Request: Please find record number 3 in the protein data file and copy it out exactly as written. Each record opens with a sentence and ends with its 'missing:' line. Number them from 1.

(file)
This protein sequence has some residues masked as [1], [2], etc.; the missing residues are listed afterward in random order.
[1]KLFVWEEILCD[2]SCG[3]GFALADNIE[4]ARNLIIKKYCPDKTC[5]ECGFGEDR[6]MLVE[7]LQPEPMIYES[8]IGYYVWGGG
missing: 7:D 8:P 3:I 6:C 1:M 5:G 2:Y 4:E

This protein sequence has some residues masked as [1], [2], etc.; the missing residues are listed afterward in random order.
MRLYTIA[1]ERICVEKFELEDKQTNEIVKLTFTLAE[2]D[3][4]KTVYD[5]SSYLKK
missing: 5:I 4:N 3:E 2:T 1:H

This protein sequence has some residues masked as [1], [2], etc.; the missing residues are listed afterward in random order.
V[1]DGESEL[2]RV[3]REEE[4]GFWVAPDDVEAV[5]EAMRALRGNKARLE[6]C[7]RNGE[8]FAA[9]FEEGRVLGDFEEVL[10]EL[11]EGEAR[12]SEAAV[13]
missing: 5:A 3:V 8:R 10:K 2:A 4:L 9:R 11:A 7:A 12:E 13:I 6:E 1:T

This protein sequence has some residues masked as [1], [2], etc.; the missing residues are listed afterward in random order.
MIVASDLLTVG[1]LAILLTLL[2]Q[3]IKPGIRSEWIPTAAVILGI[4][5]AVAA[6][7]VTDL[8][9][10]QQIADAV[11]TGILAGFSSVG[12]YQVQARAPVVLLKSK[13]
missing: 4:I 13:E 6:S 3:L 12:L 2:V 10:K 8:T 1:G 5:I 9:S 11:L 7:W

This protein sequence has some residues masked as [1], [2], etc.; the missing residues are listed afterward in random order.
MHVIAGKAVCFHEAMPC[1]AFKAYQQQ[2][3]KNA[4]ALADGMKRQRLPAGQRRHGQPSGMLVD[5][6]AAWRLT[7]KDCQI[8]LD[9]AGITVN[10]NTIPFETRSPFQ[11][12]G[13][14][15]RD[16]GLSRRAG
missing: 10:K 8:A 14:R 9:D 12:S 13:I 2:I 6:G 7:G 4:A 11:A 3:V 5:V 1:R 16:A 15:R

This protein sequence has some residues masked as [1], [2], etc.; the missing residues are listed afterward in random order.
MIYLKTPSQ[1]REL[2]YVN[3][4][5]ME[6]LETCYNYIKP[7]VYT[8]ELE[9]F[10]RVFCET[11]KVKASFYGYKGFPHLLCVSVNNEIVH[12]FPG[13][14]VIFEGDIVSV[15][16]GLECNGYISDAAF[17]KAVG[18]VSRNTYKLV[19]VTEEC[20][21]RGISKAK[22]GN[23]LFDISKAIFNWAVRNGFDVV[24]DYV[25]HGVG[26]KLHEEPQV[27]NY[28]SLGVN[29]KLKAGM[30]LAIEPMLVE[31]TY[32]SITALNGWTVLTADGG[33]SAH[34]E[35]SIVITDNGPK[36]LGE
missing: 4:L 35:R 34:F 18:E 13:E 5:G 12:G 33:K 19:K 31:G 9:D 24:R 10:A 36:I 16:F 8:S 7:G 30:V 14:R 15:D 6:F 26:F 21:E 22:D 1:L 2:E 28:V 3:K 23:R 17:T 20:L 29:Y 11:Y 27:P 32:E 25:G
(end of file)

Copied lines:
This protein sequence has some residues masked as [1], [2], etc.; the missing residues are listed afterward in random order.
V[1]DGESEL[2]RV[3]REEE[4]GFWVAPDDVEAV[5]EAMRALRGNKARLE[6]C[7]RNGE[8]FAA[9]FEEGRVLGDFEEVL[10]EL[11]EGEAR[12]SEAAV[13]
missing: 5:A 3:V 8:R 10:K 2:A 4:L 9:R 11:A 7:A 12:E 13:I 6:E 1:T